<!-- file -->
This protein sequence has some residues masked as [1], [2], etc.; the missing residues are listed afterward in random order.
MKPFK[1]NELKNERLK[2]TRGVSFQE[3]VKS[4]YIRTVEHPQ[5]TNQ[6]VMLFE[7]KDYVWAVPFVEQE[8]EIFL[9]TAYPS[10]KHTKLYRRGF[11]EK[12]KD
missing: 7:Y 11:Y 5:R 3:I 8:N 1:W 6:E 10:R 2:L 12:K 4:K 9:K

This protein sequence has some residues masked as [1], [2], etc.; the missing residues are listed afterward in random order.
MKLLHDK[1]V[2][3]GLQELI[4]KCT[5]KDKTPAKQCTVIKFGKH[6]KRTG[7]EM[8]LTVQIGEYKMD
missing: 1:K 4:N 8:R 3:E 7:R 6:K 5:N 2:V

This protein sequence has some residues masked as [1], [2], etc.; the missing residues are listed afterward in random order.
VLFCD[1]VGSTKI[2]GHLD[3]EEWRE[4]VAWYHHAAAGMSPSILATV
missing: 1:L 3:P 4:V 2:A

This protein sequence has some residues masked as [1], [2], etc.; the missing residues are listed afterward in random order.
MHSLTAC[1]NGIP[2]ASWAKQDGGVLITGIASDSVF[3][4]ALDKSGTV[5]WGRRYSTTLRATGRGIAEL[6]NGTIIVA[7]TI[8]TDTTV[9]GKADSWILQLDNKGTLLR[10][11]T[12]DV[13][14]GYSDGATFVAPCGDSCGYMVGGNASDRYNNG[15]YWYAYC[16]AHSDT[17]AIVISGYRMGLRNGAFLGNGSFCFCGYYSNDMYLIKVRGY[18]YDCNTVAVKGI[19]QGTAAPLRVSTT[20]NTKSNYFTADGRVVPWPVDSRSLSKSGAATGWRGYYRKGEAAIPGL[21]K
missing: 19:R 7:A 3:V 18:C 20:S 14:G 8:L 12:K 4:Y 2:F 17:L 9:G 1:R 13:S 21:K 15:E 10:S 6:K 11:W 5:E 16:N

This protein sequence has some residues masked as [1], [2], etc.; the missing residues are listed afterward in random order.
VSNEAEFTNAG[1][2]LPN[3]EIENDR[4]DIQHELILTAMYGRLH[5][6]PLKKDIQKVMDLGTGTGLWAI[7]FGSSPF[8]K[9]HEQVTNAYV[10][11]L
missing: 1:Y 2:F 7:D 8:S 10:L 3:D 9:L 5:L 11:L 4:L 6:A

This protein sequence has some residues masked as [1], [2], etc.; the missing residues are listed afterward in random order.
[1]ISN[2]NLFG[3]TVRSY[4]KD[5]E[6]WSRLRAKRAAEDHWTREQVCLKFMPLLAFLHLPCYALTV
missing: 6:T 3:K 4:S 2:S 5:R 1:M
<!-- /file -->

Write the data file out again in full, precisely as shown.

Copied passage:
This protein sequence has some residues masked as [1], [2], etc.; the missing residues are listed afterward in random order.
MKPFK[1]NELKNERLK[2]TRGVSFQE[3]VKS[4]YIRTVEHPQ[5]TNQ[6]VMLFE[7]KDYVWAVPFVEQE[8]EIFL[9]TAYPS[10]KHTKLYRRGF[11]EK[12]KD
missing: 7:Y 11:Y 5:R 3:I 8:N 1:W 6:E 10:R 2:L 12:K 4:K 9:K

This protein sequence has some residues masked as [1], [2], etc.; the missing residues are listed afterward in random order.
MKLLHDK[1]V[2][3]GLQELI[4]KCT[5]KDKTPAKQCTVIKFGKH[6]KRTG[7]EM[8]LTVQIGEYKMD
missing: 1:K 4:N 8:R 3:E 7:R 6:K 5:N 2:V

This protein sequence has some residues masked as [1], [2], etc.; the missing residues are listed afterward in random order.
VLFCD[1]VGSTKI[2]GHLD[3]EEWRE[4]VAWYHHAAAGMSPSILATV
missing: 1:L 3:P 4:V 2:A

This protein sequence has some residues masked as [1], [2], etc.; the missing residues are listed afterward in random order.
MHSLTAC[1]NGIP[2]ASWAKQDGGVLITGIASDSVF[3][4]ALDKSGTV[5]WGRRYSTTLRATGRGIAEL[6]NGTIIVA[7]TI[8]TDTTV[9]GKADSWILQLDNKGTLLR[10][11]T[12]DV[13][14]GYSDGATFVAPCGDSCGYMVGGNASDRYNNG[15]YWYAYC[16]AHSDT[17]AIVISGYRMGLRNGAFLGNGSFCFCGYYSNDMYLIKVRGY[18]YDCNTVAVKGI[19]QGTAAPLRVSTT[20]NTKSNYFTADGRVVPWPVDSRSLSKSGAATGWRGYYRKGEAAIPGL[21]K
missing: 19:R 7:A 3:V 18:C 20:S 14:G 8:L 12:K 4:Y 2:F 17:L 9:G 1:R 13:S 21:K 15:E 10:S 6:K 11:W 5:E 16:N

This protein sequence has some residues masked as [1], [2], etc.; the missing residues are listed afterward in random order.
VSNEAEFTNAG[1][2]LPN[3]EIENDR[4]DIQHELILTAMYGRLH[5][6]PLKKDIQKVMDLGTGTGLWAI[7]FGSSPF[8]K[9]HEQVTNAYV[10][11]L
missing: 1:Y 2:F 7:D 8:S 10:L 3:D 9:L 5:L 11:L 4:L 6:A

This protein sequence has some residues masked as [1], [2], etc.; the missing residues are listed afterward in random order.
[1]ISN[2]NLFG[3]TVRSY[4]KD[5]E[6]WSRLRAKRAAEDHWTREQVCLKFMPLLAFLHLPCYALTV
missing: 6:T 3:K 4:S 2:S 5:R 1:M